This is a very solid young adult book, with not too much romance shoehorned in. (That is to say, there is some romance, and it feels very shoehorny, but is on the brief side. This book in particular feels like it could have skipped the burgeoning of the feelings without in anyway detracting from the book.) I am waffling on the three or four stars right now - because I liked it enough to be interested in further books in the series without in any way falling in love with it.
But it is interesting, and there are real flashes of something exciting here. I am still undecided, and I retain the right to come back and tinker with the star rating later. Or after I'm finished writing the review and have figured out what I think.
So, it appears that the looming Great War in the this book is not just between the imperial alliances of Austria and Germany vs Britain/France/Russia. It is also between biology and engineering. The Germans, of course, have efficient machines - huge mechanical landcraft that strike my imagination something like a Star Wars walker. And in Britain, Darwin not only wrote about evolution, but pioneered genetic engineering, so the English battlecraft are giant living beings, sort of like flying jellyfish. And bats that poop razors.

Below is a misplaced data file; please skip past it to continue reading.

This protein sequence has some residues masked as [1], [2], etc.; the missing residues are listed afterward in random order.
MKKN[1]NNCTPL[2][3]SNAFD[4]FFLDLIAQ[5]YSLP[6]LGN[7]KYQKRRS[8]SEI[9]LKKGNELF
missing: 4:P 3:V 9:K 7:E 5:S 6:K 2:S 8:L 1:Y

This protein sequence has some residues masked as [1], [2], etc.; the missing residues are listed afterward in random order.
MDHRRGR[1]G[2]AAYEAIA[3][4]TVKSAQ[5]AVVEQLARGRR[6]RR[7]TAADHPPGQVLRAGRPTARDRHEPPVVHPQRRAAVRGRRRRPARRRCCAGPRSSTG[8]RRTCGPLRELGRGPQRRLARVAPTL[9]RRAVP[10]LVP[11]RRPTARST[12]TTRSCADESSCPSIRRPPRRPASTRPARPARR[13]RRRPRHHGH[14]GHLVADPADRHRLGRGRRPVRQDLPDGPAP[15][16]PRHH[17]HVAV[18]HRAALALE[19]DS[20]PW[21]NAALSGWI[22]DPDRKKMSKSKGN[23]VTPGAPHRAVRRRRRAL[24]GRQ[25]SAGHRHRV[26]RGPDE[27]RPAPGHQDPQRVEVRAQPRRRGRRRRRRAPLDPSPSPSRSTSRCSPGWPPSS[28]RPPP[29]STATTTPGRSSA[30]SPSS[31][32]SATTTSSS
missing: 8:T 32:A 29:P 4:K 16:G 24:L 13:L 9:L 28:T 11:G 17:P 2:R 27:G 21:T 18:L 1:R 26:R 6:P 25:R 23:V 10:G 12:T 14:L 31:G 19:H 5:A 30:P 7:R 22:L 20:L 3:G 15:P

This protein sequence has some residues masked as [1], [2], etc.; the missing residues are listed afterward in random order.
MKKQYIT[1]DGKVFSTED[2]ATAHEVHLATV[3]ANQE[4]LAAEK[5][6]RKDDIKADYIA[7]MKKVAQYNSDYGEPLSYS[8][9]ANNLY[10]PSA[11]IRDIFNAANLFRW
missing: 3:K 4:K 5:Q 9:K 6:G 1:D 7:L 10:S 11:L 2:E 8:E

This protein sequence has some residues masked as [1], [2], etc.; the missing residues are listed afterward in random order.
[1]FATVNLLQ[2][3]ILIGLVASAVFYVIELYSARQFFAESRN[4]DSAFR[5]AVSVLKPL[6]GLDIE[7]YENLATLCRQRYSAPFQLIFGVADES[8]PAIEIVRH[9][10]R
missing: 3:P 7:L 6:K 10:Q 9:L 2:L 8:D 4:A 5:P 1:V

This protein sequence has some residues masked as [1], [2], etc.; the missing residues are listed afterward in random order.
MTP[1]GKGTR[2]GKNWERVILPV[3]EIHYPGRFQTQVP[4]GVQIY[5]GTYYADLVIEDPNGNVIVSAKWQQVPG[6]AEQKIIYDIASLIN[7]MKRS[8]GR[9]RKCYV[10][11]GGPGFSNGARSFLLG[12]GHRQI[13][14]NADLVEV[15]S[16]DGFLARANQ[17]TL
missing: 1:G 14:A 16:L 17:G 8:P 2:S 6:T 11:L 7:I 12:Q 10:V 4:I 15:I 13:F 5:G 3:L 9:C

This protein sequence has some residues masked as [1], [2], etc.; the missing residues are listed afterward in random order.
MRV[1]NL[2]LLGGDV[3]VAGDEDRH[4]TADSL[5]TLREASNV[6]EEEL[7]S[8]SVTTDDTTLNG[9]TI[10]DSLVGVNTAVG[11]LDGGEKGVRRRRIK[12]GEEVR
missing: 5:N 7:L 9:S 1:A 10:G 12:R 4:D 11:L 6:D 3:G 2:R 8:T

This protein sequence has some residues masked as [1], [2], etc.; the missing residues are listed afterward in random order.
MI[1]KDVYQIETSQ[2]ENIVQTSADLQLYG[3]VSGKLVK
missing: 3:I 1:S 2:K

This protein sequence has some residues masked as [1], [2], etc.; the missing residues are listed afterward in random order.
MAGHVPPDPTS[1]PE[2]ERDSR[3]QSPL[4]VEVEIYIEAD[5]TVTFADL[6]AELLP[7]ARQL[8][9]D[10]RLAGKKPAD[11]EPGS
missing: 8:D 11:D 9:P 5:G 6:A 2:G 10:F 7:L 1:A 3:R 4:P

Two young people are in the middle of this - Alex, the son of Archduke Ferdinand, suddenly in the crosshairs of dynastic politics. And Deryn, who passes herself off as a boy to join up as part of a flying crew. As the world lurches towards war, both have to fight in battles, and in the end, join forces.
It's not a deep book, and some things made me raise my eyebrows a bit, and oh, the flowering of new romance felt so unnecessary. But the ideas are interesting, and the characters may be a little flat, but they push the story along nicely. The world, though, that's what holds the most attraction. This is an interesting place.